UAE Portrait of a Nation: the office assistant who built up a business empire
Ram Buxani has made his fortune in the UAE after starting out with a humble goal to support his family
From a handful of rupees to riches, Dubai businessman Ram Buxani has enjoyed a rise just as remarkable as that of the emirate he has called home for 60 years.
Mr Buxani arrived in the UAE from India at the age of 18 in 1959, at a time when kerosene lanterns were used at night and potable water was delivered on donkeys to a small apartment he shared with two work colleagues.
He started out as a office assistant keen to earn enough money to support his family, earning a first salary of 125 rupees for his honest toil back when the Indian currency was the legal tender in the Trucial States.
Out of this humble dream, the entrepreneur transformed a textile company, International Traders Limited, into a consumer electronic, retail and financial services conglomerate that would become ITL Cosmos Group.
Correctly assessing the potential of a rapidly growing Dubai market, he helped the company tap into an ever-expanding appetite for electronics starting with battery-operated radios, clocks and cigarette lighters.
When electricity came in, imports widened to include 16mm movie projectors used in the homes of the wealthy, cameras, air conditioners and televisions.
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“Dubai was a sellers’ dream market, you could import anything and it would sell. There was a dearth of goods,” said Mr Buxani, now chairman of the ITL Cosmos Group.
“It was a challenge for me to grow the business. My belief is that in business you have to be honest to both vendors and customers. You don’t have to cheat anyone to make money.”
The 78-year-old multi-millionaire was recently among the first group of 400 businessmen granted long-term 10-year residency visa as part of an initiative rolled out by the UAE government in May,
“Business is in my blood,” said Mr Buxani, also a board member of the Al Razouki International Exchange Company.
“I also did the job of delivering documents to the bank and samples to shops and customers.”
His ambitions for the company convinced the founders to offer him a small share in the profits that gradually grew from three per cent to becoming a partner in their ventures and eventually taking on the role of chairman.
The ITL Cosmos group has diversified over the past 60 years from textiles to high-end Chinese silk cloth, importing Japanese electronics, joint ventures in the food and ice cream business, investments in hotels and the foreign exchange business.
At one point when a manager was away on vacation, he was given the authority to sign cheques for the firm at age 25.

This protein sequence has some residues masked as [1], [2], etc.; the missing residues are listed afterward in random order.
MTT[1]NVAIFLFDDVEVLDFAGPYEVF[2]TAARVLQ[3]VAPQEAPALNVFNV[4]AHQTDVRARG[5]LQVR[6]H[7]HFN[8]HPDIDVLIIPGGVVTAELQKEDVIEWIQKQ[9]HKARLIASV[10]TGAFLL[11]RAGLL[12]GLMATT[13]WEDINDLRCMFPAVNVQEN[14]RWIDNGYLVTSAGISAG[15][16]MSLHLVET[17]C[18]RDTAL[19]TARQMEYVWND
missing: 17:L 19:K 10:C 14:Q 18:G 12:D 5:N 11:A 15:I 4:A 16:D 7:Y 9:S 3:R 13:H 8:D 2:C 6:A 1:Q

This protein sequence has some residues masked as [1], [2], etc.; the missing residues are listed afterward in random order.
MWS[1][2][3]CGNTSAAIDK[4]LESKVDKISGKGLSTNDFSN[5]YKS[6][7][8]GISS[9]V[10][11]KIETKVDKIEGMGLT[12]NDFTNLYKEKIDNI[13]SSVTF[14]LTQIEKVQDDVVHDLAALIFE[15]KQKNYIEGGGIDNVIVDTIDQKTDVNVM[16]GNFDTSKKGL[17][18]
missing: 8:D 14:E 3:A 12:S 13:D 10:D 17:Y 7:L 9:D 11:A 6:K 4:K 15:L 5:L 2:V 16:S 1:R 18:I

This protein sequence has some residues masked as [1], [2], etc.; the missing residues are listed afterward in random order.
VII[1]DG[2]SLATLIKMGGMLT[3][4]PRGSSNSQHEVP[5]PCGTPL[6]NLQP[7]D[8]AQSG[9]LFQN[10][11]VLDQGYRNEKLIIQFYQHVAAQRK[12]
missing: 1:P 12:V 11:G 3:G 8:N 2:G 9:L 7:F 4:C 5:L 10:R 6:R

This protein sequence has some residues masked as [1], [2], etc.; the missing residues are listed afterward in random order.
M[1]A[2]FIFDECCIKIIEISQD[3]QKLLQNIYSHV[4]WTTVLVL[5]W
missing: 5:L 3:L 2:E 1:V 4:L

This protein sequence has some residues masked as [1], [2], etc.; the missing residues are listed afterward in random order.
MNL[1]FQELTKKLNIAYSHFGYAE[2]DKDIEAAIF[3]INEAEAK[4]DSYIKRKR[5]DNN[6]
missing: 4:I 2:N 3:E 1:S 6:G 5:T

“It was very exciting for me. I remember thinking I have no bank account in India or the UAE and here I am signing cheques,” said Mr Buxani.
These were lessons in shouldering responsibility he learnt very early in life after his father passed away when he was five-years-old.
It coincided with a tumultuous time for India during the partition of the country in 1947 when the British ended two centuries of colonial rule and divided the territory creating a Pakistan as a separate Muslim nation.
This tore apart millions of Hindu and Muslim families in what has been described as one of the world’s largest peacetime migrations.
Mr Buxani and his family were among at least 15 million people who fled their homes and lost property on both sides of a new border.
His pregnant mother, grandmother, uncle along with Buxani and his four siblings fled Hyderabad in Sindh, Pakistan to live with relatives in India.
“There was a lot of insecurity because we had to start over again. My eldest brother started working at age 11 because the family needed money and my mother sold her gold ornaments, one each month, so the family could survive,” he said.
“It made me value money. It made me realise that challenges are part of life and you can never take anything for granted.”
He remembers sleeping beside his family on a railway platform and depending on the kindness of volunteers for food until they reached an aunt’s home in southern India.
Mr Buxani worked as a typist at the age of 15 when the family shifted to another relative’s home in western India.
Three years later, a newspaper advertisement caught his eye and he landed in the UAE.
“I didn’t know what Dubai was or exactly the kind of job I was headed for but I knew I must work hard and care for my family,” said Mr Buxani.
Now a proud grandfather of seven and father of three daughters, he is grateful to the rulers and the UAE for the opportunity and ease of doing business. Tolerance and acceptance of hundreds of nationalities is key to the country continuing to attract talent, he said.
The right way of doing business is his message to young entrepreneurs.
“If we only think of growth, the thinner the oxygen becomes,” Mr Buxani said.
“Every business has to sustain itself but it also must take care of its customers and staff.”
Updated: August 29, 2019 04:17 PM